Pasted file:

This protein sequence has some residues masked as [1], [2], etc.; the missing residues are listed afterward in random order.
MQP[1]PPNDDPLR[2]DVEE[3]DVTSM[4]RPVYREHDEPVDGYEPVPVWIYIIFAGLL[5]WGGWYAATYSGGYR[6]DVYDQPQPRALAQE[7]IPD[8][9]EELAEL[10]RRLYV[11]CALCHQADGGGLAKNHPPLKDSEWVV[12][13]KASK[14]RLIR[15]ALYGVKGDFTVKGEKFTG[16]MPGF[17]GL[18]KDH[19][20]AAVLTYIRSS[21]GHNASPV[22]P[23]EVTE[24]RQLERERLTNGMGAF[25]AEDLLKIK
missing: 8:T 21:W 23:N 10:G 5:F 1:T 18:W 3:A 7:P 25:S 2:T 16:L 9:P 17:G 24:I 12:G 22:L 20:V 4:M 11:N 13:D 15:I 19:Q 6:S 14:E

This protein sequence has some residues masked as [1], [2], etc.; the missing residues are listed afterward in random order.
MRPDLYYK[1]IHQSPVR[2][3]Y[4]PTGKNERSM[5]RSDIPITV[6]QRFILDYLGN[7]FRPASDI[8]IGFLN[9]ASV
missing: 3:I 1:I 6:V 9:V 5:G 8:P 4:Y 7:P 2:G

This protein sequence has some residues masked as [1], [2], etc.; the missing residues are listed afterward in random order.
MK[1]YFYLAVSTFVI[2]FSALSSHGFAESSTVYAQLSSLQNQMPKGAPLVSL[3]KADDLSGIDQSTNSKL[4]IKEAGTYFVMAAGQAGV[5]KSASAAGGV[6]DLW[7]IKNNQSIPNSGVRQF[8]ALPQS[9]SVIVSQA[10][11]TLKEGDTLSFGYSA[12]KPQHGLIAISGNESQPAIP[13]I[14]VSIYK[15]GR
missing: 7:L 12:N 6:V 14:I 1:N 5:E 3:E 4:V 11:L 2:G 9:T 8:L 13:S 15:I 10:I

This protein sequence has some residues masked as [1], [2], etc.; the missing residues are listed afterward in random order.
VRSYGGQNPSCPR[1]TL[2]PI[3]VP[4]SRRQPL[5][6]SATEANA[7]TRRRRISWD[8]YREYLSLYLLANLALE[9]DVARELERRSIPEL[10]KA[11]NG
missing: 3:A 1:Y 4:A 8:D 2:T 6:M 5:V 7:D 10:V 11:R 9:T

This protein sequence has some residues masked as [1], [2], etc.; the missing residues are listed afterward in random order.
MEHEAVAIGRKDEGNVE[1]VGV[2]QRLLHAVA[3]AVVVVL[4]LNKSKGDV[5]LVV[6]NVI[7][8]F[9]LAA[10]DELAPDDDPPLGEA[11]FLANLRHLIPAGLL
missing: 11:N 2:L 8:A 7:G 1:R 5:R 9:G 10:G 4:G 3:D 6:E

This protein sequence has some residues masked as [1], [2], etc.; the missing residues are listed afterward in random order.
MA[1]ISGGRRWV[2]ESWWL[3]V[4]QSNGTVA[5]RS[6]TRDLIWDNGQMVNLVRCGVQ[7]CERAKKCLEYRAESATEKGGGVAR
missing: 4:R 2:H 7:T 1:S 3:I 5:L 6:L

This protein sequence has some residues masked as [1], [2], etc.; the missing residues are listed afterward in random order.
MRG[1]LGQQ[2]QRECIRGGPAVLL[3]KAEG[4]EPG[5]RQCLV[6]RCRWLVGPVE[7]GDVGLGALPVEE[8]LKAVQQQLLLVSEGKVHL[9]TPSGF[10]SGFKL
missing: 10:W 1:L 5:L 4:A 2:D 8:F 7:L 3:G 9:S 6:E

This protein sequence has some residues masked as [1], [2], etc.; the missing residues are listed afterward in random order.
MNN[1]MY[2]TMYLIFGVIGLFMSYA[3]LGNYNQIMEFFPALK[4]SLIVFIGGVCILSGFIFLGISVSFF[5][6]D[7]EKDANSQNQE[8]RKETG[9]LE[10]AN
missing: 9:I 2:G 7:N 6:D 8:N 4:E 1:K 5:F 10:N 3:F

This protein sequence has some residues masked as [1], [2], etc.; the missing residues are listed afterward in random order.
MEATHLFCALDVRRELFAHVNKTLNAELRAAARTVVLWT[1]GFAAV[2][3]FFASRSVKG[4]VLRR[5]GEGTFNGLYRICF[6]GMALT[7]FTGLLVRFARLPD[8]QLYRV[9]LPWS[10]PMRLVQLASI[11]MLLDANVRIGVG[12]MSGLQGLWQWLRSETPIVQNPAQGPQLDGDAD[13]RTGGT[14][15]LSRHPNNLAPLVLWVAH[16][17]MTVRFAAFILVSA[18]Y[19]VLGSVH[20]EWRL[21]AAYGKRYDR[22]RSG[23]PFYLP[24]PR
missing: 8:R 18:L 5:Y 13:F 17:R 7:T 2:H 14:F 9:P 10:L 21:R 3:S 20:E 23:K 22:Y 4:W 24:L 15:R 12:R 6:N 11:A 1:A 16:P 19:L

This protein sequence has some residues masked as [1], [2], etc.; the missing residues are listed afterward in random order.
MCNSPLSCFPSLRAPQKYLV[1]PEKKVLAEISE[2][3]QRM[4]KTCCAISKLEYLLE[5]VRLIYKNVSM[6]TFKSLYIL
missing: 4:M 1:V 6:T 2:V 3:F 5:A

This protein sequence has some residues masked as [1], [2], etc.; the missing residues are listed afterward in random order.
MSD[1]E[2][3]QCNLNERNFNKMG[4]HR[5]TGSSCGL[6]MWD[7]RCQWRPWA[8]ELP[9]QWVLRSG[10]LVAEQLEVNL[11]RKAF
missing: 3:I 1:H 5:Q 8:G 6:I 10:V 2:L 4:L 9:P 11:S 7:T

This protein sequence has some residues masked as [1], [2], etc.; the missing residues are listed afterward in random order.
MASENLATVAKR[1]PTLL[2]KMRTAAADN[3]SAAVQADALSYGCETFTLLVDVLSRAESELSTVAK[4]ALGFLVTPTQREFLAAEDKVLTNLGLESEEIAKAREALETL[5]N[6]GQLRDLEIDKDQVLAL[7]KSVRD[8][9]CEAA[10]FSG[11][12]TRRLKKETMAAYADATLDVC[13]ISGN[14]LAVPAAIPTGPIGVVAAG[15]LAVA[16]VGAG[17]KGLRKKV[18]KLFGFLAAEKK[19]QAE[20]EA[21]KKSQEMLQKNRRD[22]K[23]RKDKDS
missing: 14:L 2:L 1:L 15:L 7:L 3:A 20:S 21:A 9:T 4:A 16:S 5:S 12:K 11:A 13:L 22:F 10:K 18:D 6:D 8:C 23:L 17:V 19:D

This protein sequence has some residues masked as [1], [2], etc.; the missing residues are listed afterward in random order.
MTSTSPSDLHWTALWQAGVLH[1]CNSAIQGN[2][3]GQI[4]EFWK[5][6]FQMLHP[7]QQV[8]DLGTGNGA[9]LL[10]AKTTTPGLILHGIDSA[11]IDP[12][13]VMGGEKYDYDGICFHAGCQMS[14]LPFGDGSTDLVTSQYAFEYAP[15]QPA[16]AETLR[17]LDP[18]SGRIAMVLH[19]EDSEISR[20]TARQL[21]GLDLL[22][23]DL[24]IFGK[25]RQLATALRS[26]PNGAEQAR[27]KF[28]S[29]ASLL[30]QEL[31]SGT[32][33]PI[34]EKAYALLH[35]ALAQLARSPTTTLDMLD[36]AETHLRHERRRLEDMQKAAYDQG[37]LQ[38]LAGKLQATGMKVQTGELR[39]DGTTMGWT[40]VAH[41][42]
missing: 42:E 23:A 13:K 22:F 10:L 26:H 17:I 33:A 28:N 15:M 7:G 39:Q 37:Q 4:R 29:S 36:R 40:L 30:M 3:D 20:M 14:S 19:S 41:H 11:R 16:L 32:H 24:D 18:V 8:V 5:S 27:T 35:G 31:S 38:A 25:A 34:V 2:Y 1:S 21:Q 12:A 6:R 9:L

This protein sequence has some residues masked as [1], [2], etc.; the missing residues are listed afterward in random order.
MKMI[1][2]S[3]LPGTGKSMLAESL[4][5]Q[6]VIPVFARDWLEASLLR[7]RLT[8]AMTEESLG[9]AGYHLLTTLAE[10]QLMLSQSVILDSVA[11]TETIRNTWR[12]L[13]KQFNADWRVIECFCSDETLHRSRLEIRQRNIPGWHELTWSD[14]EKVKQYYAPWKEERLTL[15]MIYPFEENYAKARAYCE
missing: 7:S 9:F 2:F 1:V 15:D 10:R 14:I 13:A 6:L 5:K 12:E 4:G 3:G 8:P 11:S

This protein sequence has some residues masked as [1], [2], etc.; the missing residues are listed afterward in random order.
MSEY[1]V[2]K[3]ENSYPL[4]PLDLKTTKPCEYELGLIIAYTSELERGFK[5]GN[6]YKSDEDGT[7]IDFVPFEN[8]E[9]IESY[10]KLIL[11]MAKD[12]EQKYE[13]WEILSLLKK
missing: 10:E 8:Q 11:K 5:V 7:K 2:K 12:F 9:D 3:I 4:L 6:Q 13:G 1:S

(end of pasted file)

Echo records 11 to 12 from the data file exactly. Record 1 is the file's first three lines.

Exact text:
This protein sequence has some residues masked as [1], [2], etc.; the missing residues are listed afterward in random order.
MSD[1]E[2][3]QCNLNERNFNKMG[4]HR[5]TGSSCGL[6]MWD[7]RCQWRPWA[8]ELP[9]QWVLRSG[10]LVAEQLEVNL[11]RKAF
missing: 3:I 1:H 5:Q 8:G 6:I 10:V 2:L 4:L 9:P 11:S 7:T

This protein sequence has some residues masked as [1], [2], etc.; the missing residues are listed afterward in random order.
MASENLATVAKR[1]PTLL[2]KMRTAAADN[3]SAAVQADALSYGCETFTLLVDVLSRAESELSTVAK[4]ALGFLVTPTQREFLAAEDKVLTNLGLESEEIAKAREALETL[5]N[6]GQLRDLEIDKDQVLAL[7]KSVRD[8][9]CEAA[10]FSG[11][12]TRRLKKETMAAYADATLDVC[13]ISGN[14]LAVPAAIPTGPIGVVAAG[15]LAVA[16]VGAG[17]KGLRKKV[18]KLFGFLAAEKK[19]QAE[20]EA[21]KKSQEMLQKNRRD[22]K[23]RKDKDS
missing: 14:L 2:L 1:L 15:L 7:L 3:A 20:S 21:A 9:T 4:A 16:S 5:S 12:K 11:A 13:L 22:F 10:K 18:D 6:D 8:C 23:L 17:V 19:D